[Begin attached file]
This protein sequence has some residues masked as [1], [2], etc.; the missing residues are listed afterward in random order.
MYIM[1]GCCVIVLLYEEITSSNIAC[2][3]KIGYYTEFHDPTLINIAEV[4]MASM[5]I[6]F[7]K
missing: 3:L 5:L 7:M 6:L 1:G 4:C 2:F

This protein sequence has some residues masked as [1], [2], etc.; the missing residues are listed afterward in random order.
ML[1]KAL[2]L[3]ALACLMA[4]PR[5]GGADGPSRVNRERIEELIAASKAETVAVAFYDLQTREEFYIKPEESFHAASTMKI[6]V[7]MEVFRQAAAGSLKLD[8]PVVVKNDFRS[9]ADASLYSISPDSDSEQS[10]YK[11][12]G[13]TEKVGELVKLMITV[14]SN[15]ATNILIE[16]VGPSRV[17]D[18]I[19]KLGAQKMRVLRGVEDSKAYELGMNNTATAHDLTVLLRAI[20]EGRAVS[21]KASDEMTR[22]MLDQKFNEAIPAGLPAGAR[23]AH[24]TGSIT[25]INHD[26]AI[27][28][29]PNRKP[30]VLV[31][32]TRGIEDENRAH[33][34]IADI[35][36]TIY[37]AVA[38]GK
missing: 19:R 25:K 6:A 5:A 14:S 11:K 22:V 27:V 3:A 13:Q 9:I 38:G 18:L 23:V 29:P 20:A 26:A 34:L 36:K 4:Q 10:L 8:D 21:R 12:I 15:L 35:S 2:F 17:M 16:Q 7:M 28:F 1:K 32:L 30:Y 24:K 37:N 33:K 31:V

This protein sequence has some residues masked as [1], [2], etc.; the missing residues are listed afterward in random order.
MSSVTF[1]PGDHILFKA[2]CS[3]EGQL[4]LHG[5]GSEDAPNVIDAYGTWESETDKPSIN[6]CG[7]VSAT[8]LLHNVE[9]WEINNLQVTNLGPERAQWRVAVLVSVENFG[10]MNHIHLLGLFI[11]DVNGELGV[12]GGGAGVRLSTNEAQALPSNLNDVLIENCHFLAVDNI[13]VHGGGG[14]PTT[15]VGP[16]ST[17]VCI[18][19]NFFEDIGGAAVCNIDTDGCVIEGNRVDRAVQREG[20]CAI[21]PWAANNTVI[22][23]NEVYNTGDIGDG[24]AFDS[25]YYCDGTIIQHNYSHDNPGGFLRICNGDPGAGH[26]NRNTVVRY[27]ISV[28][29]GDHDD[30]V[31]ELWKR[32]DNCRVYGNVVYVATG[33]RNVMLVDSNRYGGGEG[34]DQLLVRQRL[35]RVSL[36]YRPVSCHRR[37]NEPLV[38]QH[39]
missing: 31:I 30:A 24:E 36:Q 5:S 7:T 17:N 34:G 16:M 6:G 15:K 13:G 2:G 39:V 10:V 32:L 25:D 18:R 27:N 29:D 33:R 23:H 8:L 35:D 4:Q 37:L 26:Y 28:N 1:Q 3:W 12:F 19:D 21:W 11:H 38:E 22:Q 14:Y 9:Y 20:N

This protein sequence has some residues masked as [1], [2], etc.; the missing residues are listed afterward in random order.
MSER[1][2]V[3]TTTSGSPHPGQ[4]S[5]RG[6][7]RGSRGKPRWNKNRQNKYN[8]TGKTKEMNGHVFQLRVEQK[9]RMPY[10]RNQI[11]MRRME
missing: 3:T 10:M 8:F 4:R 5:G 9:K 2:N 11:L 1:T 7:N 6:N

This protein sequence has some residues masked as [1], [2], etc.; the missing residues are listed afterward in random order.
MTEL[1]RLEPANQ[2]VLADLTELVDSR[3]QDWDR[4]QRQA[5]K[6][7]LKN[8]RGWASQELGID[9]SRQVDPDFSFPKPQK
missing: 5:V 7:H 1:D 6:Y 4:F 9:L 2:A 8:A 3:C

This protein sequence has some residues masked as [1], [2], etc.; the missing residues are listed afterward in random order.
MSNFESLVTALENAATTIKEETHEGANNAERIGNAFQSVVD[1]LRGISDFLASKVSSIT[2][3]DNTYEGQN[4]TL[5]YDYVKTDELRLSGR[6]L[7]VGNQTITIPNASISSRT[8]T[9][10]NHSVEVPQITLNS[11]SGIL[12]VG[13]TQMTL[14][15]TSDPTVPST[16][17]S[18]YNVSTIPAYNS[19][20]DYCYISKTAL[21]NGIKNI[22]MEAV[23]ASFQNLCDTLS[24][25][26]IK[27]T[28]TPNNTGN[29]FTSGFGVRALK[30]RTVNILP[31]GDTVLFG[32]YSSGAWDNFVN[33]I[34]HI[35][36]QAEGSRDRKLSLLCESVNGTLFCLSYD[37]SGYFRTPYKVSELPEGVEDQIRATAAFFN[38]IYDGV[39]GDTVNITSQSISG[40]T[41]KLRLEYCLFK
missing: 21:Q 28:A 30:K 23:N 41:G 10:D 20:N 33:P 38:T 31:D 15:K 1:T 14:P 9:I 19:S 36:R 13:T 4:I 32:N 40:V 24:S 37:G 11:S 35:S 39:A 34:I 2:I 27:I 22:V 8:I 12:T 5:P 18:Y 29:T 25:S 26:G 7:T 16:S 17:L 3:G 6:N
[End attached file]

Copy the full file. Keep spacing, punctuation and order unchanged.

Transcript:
This protein sequence has some residues masked as [1], [2], etc.; the missing residues are listed afterward in random order.
MYIM[1]GCCVIVLLYEEITSSNIAC[2][3]KIGYYTEFHDPTLINIAEV[4]MASM[5]I[6]F[7]K
missing: 3:L 5:L 7:M 6:L 1:G 4:C 2:F

This protein sequence has some residues masked as [1], [2], etc.; the missing residues are listed afterward in random order.
ML[1]KAL[2]L[3]ALACLMA[4]PR[5]GGADGPSRVNRERIEELIAASKAETVAVAFYDLQTREEFYIKPEESFHAASTMKI[6]V[7]MEVFRQAAAGSLKLD[8]PVVVKNDFRS[9]ADASLYSISPDSDSEQS[10]YK[11][12]G[13]TEKVGELVKLMITV[14]SN[15]ATNILIE[16]VGPSRV[17]D[18]I[19]KLGAQKMRVLRGVEDSKAYELGMNNTATAHDLTVLLRAI[20]EGRAVS[21]KASDEMTR[22]MLDQKFNEAIPAGLPAGAR[23]AH[24]TGSIT[25]INHD[26]AI[27][28][29]PNRKP[30]VLV[31][32]TRGIEDENRAH[33][34]IADI[35][36]TIY[37]AVA[38]GK
missing: 19:R 25:K 6:A 5:A 14:S 11:K 22:V 27:V 3:A 13:Q 9:I 38:G 18:L 23:V 29:P 20:A 26:A 34:L 36:K 4:Q 10:L 8:D 21:R 12:I 15:L 35:S 2:F 17:M 16:Q 7:M 28:F 1:K 32:L 30:Y 24:K 37:N 33:K 31:V

This protein sequence has some residues masked as [1], [2], etc.; the missing residues are listed afterward in random order.
MSSVTF[1]PGDHILFKA[2]CS[3]EGQL[4]LHG[5]GSEDAPNVIDAYGTWESETDKPSIN[6]CG[7]VSAT[8]LLHNVE[9]WEINNLQVTNLGPERAQWRVAVLVSVENFG[10]MNHIHLLGLFI[11]DVNGELGV[12]GGGAGVRLSTNEAQALPSNLNDVLIENCHFLAVDNI[13]VHGGGG[14]PTT[15]VGP[16]ST[17]VCI[18][19]NFFEDIGGAAVCNIDTDGCVIEGNRVDRAVQREG[20]CAI[21]PWAANNTVI[22][23]NEVYNTGDIGDG[24]AFDS[25]YYCDGTIIQHNYSHDNPGGFLRICNGDPGAGH[26]NRNTVVRY[27]ISV[28][29]GDHDD[30]V[31]ELWKR[32]DNCRVYGNVVYVATG[33]RNVMLVDSNRYGGGEG[34]DQLLVRQRL[35]RVSL[36]YRPVSCHRR[37]NEPLV[38]QH[39]
missing: 31:I 30:A 24:E 36:Q 5:S 7:T 17:N 34:G 16:M 6:G 15:K 13:G 2:G 39:V 10:V 32:L 25:D 18:R 27:N 29:D 33:R 23:H 8:L 35:D 4:Q 37:L 26:Y 28:N 1:Q 3:W 12:F 19:D 21:W 11:H 38:E 22:Q 14:Y 9:Y 20:N

This protein sequence has some residues masked as [1], [2], etc.; the missing residues are listed afterward in random order.
MSER[1][2]V[3]TTTSGSPHPGQ[4]S[5]RG[6][7]RGSRGKPRWNKNRQNKYN[8]TGKTKEMNGHVFQLRVEQK[9]RMPY[10]RNQI[11]MRRME
missing: 3:T 10:M 8:F 4:R 5:G 9:K 2:N 11:L 1:T 7:N 6:N

This protein sequence has some residues masked as [1], [2], etc.; the missing residues are listed afterward in random order.
MTEL[1]RLEPANQ[2]VLADLTELVDSR[3]QDWDR[4]QRQA[5]K[6][7]LKN[8]RGWASQELGID[9]SRQVDPDFSFPKPQK
missing: 5:V 7:H 1:D 6:Y 4:F 9:L 2:A 8:A 3:C

This protein sequence has some residues masked as [1], [2], etc.; the missing residues are listed afterward in random order.
MSNFESLVTALENAATTIKEETHEGANNAERIGNAFQSVVD[1]LRGISDFLASKVSSIT[2][3]DNTYEGQN[4]TL[5]YDYVKTDELRLSGR[6]L[7]VGNQTITIPNASISSRT[8]T[9][10]NHSVEVPQITLNS[11]SGIL[12]VG[13]TQMTL[14][15]TSDPTVPST[16][17]S[18]YNVSTIPAYNS[19][20]DYCYISKTAL[21]NGIKNI[22]MEAV[23]ASFQNLCDTLS[24][25][26]IK[27]T[28]TPNNTGN[29]FTSGFGVRALK[30]RTVNILP[31]GDTVLFG[32]YSSGAWDNFVN[33]I[34]HI[35][36]QAEGSRDRKLSLLCESVNGTLFCLSYD[37]SGYFRTPYKVSELPEGVEDQIRATAAFFN[38]IYDGV[39]GDTVNITSQSISG[40]T[41]KLRLEYCLFK
missing: 21:Q 28:A 30:K 23:N 41:G 10:D 20:N 33:P 38:T 31:D 15:K 1:T 14:P 9:I 19:S 36:R 13:T 4:I 32:N 40:V 24:S 37:G 11:S 35:S 39:A 34:I 2:I 27:I 22:V 8:I 12:T 5:P 18:Y 29:T 25:S 26:G 7:T 16:S 17:L 3:G 6:N